Back in 2003, I had my first encounter with paint analysis. The Paul Dunbar House museum in Dayton, Ohio, had been restored by a number of professionals including, as it was described to me then, a “paint archaeologist.” I thought that was pretty cool. I mean, how many paint archaeologists could there possibly be? I knew that I wanted to be the expert on historic ballrooms and dance halls, an interest that had started years earlier, but I had no idea how to make that happen.
Fast-forward through graduate school for a Master of Science in Historic Preservation, and I’m now the owner of my own historic preservation consulting firm. To a large degree, I’ve created my own niche in the preservation profession by focusing on building organizational capacity and financial stability in the organizations and individuals who own, manage, and advocate for our historic built environment. There are plenty of other people out there documenting and fixing buildings, I reasoned, and I saw a great need on the human side of the equation. That’s not to say that I don’t or won’t do the more traditional work of a consultant – survey, designation, etc., all of which I enjoy tremendously – but I don’t seek out that work right now.
One more anecdote and then we’ll get to the good stuff: Earlier this year, I met a grad student who was passionate about cemeteries. She’d been a “below-ground” archaeologist and was now studying “above-ground” resources, and saw cemeteries as a way to be able to work with both. But she thought she would have to compromise in order to get a job. I suggested that she should put all of her energies into becoming an expert on cemeteries, if that’s what she truly wanted to do. She could develop a resume, portfolio, and reputation in that area and make it her life’s work. I hope she is doing that. She got so excited about the possibility!
Well, along the way, I’ve met many other people who work in this field and share my passion for our built heritage. While I’m not an expert on careers in historic preservation, I’ve been asked about careers in preservation, so here you go.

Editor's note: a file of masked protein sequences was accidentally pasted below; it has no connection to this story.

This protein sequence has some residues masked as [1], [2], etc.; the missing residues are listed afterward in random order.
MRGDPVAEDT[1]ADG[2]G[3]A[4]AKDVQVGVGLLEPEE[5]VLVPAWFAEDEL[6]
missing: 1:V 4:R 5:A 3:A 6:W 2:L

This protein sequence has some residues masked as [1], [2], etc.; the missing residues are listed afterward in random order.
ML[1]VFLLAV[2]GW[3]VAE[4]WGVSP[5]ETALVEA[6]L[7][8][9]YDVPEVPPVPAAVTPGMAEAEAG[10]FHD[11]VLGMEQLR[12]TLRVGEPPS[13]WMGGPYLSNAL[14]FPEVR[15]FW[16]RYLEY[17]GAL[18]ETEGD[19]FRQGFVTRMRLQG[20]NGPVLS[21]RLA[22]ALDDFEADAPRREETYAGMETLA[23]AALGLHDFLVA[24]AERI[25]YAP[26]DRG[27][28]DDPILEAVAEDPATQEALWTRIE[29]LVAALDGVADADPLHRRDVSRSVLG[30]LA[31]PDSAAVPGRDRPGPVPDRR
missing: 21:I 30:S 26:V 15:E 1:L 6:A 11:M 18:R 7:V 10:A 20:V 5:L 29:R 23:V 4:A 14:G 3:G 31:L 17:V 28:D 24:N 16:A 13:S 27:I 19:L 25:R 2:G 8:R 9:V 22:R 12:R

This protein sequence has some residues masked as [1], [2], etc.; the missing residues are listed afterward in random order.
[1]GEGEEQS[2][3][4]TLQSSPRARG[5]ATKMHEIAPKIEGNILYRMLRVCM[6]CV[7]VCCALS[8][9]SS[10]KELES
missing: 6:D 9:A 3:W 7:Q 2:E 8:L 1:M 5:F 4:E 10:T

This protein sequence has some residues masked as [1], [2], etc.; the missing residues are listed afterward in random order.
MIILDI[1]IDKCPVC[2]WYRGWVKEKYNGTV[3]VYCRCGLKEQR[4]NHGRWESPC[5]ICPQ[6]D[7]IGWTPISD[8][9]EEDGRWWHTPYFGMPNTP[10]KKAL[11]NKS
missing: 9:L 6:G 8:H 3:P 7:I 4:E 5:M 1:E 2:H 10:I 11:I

First of all, there are a lot of different ways to work in preservation, and not all of them require a special degree. Many government agencies, charitable organizations, and for-profit firms have openings for people with different skills and abilities. Some positions, however, require candidates to meet the Secretary of the Interior’s Professional Qualifications Standards, also known as 36 CFR 61 after the section of the Federal Register where they’re found.
For more information about 36 CFR 61, look here:
People who work in historic preservation include historians, architectural historians, architects, structural engineers, city planners, craftspeople such as carpenters or masons, non-profit managers and staff, museum staff, museum exhibit designers, archaeologists, cultural resources specialists, photographers, conservators, material scientists, facilities managers, Main Street program managers, marketers, graphic designers, lobbyists, writers, educational program developers, GIS users, living history interpreters, and much much more.
Where can you find job postings in preservation and learn more about what the different opportunities require? Try these links.
Association for Preservation Technology
PreserveNet (Cornell University)
American Association of Museums (also look for a state museum association where you live)
University of Mary Washington jobs listing
University of Vermont job board
Also: Check out the HISTPRES website! http://www.histpres.com
I’ll be happy to answer questions, if I can. Just post a comment.
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